Sylvan support group voicing concerns with PDD program

Members of Sylvan Lake Special Needs Support Group, unhappy with the lack of support being given to them

Members of Sylvan Lake Special Needs Support Group, unhappy with the lack of support being given to them by the provincial government’s Persons with Developmental Disabilities program (PDD), met Sunday evening to address the situation.

“Many parents and caregivers there expressed their concerns that they are not being recognized as caregivers for their family members by PDD,” said spokesperson Sandra McLeod.

“Many of them are being turned down for services and hours for their sons and daughters, and families are not being told what services are available to them.”

Innisfail-Sylvan Lake MLA Kerry Towle attended the meeting, which also hosted caregivers and parents from Blackfalds, Lacombe, Edmonton, Red Deer, Rimbey and Eckville.

Towle will present the views expressed to Frank Oberle, associate minister of services for persons with disabilities, when the two meet next week.

“Nobody from the Human Services could or would attend, which was unfortunate after numerous tries,” said McLeod, who praised Towle for her insistence on attending the meeting.

“She went above and beyond to get there.”

Other items discussed at the meeting included the issues of low wages, staffing shortfalls and frequent high-volume turnover, inconsistent information given to families, the lack of qualified staff and training for staff, and inconsistent services that vary from one family to another.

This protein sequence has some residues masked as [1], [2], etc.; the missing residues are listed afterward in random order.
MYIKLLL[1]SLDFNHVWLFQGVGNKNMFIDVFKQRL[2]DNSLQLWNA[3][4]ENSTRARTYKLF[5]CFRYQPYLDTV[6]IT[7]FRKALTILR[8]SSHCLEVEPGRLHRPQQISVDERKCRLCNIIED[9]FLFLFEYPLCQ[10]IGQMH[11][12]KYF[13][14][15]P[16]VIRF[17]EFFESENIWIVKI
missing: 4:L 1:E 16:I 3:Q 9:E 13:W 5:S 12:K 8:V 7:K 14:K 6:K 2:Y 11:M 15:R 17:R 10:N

One Sylvan Lake mother expressed her frustration with staffing shortages.

“One day you have staff, the next day you don’t and you may not get another aide for weeks or months,” she said. “This isn’t a project you can put on a shelf and forget about for weeks at a time. They are human beings who deserve to have a life outside of their homes.”

McLeod said the group hopes Towle’s meeting with Oberle will result in families being recognized by PDD as caregivers.

“These families need to be recognized as a paid support home,” she said. “Since institutions shut down, it’s been a huge problem for families. The government is expecting these families to make do, and that’s not good enough.”

Sylvan Lake Special Needs Support Group meets the second Sunday of every month at 7 p.m. in Sylvan Lake Community Partners office. The next meeting is Apr. 14.

The group recently became an independent organization, and offers support, advocacy and information to families of those with special needs.

“Originally, we were a wing of a provider, but we have pulled ourselves away and we are a standalone, independent entity,” said McLeod. “That way, we speak for all families from Central Alberta towns, we speak as one voice, and we don’t represent a provider.

“We do not have a board and a chair and a structure like that. We are there to let parents in and speak, and we’ve taken the government bureaucracy right out of our meeting.”

Information on coming meetings is available on the Sylvan Lake Special Needs Support Group’s Facebook page.